Emerging chaos: The rules of Vietnamese traffic
When I took this picture in Ho Chi Minh City, Vietnam, I was awe-struck by the chaotic traffic. Dozens of “motobikes” buzz down the streets, seemingly not paying any attention to traffic lanes and rules, oncoming traffic or anything in their vicinity. Cars move through the thick clouds of bikes, and some brave souls even pedal their bicycles straight through it.
For an outsider such as myself, it initially looked like a totally random and chaotic event. Did these people just hope for the best when they were driving through their city? It was obvious all of this chaos would have to work out one way or another. Eventually – I assumed – everyone got where they were going. But how?
Soon I learned there is in fact a systematic at play, and there are plenty of unwritten rules involved in the apparent chaos. You learn this with the one confrontation you cannot avoid: crossing a road on foot (a very intimidating undertaking at first). The basic rule is simple: keep on moving – as long as you do, people manage to anticipate your path and will make sure not crash into you. The next step is that of total immersion: hop on a bike and jump right into traffic.
Once you participate, you realize how simple it actually works. It felt like I was part of a flock – all neighboring motomen adjusted and maintained their speed based on mine and that of the other drivers directly around us. This was not at all obvious when I was observing the traffic from the sidewalk. Eventually I didn’t even worry about horrible fatal accidents anymore, a theme predominantly on my mind when I was only watching the traffic…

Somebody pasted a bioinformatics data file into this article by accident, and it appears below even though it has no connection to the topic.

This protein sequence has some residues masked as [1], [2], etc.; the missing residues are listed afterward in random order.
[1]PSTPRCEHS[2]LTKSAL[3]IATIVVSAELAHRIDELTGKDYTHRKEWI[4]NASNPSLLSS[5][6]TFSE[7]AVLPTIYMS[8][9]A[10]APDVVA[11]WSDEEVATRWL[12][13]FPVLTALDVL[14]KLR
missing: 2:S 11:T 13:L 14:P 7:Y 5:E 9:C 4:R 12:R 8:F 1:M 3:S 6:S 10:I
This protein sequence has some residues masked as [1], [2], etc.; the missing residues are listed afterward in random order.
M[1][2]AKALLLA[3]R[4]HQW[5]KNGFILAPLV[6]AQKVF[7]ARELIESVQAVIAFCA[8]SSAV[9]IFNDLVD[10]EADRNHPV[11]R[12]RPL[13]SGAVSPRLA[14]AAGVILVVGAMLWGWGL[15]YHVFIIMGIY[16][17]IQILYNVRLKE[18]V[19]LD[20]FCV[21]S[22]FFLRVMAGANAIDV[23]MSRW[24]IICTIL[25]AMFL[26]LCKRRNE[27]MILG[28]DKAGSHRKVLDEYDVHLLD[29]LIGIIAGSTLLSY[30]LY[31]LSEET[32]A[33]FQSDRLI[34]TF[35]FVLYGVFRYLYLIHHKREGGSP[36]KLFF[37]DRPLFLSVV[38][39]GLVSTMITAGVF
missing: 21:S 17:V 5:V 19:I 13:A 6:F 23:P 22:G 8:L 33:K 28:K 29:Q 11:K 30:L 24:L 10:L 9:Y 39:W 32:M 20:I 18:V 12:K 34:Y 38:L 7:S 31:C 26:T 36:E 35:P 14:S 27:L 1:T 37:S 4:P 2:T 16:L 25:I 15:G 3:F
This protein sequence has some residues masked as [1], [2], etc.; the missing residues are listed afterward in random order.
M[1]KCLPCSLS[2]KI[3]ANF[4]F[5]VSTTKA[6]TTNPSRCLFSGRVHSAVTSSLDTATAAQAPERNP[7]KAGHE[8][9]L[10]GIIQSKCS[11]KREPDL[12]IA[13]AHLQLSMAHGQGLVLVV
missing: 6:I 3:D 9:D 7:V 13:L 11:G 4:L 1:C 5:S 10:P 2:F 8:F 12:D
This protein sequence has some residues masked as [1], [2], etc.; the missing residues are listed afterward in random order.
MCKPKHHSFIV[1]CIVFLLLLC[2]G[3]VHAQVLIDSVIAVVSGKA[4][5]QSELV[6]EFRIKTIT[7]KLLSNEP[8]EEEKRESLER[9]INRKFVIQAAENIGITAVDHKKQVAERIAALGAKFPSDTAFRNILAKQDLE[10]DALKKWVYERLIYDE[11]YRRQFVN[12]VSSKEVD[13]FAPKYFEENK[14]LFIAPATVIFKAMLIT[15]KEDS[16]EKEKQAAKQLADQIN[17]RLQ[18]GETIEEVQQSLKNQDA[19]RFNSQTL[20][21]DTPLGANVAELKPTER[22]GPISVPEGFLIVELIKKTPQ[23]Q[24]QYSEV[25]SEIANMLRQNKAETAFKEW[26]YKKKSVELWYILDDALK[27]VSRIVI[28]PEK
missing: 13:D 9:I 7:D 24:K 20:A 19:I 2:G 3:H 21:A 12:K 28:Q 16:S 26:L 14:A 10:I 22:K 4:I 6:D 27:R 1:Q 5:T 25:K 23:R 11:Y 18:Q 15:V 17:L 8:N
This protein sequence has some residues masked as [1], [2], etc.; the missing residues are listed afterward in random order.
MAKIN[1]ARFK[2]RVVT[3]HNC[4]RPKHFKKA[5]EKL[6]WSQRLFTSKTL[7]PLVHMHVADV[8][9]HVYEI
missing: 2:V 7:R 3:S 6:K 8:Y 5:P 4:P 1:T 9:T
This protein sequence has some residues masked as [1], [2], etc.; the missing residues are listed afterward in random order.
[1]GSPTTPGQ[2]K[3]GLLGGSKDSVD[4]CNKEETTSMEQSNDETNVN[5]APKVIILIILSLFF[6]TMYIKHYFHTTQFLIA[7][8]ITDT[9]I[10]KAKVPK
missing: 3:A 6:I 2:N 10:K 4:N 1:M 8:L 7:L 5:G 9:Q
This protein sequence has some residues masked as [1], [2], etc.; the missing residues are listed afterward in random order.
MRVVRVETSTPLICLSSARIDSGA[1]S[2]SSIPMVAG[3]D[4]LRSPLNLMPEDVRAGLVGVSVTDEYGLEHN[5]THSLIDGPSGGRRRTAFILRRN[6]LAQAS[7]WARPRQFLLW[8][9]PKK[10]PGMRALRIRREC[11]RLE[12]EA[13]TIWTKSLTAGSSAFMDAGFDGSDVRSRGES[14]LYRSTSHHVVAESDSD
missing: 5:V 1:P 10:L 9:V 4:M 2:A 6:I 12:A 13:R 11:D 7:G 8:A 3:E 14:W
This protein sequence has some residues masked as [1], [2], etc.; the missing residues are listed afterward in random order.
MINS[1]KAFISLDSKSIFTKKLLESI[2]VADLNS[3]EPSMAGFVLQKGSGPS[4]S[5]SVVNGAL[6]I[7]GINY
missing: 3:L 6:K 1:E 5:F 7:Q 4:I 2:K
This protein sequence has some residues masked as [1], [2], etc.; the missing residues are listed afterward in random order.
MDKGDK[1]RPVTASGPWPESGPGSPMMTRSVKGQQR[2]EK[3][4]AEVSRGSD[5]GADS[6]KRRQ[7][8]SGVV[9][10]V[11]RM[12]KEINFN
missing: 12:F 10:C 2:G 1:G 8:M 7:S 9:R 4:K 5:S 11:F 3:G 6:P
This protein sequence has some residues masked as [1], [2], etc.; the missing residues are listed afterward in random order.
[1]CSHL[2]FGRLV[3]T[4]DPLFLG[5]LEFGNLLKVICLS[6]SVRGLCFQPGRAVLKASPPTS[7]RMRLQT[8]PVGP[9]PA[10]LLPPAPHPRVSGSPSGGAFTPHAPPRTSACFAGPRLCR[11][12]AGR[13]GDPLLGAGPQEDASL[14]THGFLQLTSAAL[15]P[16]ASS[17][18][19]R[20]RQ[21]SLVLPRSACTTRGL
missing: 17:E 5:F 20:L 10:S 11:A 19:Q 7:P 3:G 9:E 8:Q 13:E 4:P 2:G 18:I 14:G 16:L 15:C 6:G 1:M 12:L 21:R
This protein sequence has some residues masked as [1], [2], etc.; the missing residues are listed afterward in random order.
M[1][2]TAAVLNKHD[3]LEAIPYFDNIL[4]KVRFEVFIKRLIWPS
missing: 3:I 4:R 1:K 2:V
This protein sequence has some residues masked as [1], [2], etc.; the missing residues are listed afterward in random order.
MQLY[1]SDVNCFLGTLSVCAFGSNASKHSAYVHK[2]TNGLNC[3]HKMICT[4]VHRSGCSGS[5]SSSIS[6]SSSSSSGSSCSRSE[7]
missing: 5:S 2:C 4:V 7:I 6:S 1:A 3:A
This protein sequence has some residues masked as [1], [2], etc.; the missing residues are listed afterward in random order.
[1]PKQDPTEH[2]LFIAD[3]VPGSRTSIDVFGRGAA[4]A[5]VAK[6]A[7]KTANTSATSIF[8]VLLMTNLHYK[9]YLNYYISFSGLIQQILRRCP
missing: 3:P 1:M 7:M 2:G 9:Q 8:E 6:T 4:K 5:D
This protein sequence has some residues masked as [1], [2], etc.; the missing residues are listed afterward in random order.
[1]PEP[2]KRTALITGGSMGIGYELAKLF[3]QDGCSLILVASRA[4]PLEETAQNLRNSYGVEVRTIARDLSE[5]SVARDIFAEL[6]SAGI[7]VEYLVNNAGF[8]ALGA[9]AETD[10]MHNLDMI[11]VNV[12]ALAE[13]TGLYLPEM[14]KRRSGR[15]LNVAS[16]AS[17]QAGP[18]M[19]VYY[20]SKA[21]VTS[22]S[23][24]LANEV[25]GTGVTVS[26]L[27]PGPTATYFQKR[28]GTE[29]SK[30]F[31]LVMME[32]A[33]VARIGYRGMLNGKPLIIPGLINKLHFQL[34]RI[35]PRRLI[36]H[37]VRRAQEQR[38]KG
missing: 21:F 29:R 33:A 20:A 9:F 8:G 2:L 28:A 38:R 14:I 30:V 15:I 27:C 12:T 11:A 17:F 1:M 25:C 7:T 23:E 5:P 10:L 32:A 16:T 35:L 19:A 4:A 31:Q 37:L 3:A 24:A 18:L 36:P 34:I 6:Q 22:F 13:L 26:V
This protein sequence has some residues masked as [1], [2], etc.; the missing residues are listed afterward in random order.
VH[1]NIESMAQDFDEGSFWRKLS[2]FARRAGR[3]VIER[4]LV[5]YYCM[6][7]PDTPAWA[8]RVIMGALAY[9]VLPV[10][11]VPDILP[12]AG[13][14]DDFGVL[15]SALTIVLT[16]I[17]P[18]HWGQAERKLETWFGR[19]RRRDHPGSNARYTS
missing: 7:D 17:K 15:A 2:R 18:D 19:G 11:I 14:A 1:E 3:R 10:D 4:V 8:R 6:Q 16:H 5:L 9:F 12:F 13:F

Even if it looks simple when you’re in traffic, there is still speeding and overtaking, not everyone is heading to the same destination, so people are constantly moving in and out of the flock. The same principle however applies: when you take a turn, all is fine as long as your movement is fluid. It’s not the turn signals that will save you here: clear and predictable movement will.
What at first seemed totally unnatural to me started feeling more natural, and eventually made sense to me. But it only started to make real sense once I was back home and started reading about swarm intelligence and flocking behavior. The same three rules flocking behavior dictates seem to apply in Vietnamese traffic: separation (avoiding neighbors), alignment (keeping roughly the same direction) and cohesion (sticking together). These simple rules are all you need to create a realistic computer model of a flock of birds, and indeed it’s also all you need to create what seems to be ordered chaos on the roads of a Vietnamese city – I followed the same rules when driving through Ho Chi Minh City on my rental motobike.
As a matter of fact, when I came back home I had to re-adjust to the way traffic works in Holland. Traffic lights, zebra crossings, and the rules of the road were deciding for me where I was going. The Vietnamese traffic which at first seemed unnatural, chaotic and most of all very scary, eventually felt natural, ordered and elegant in its simplicity.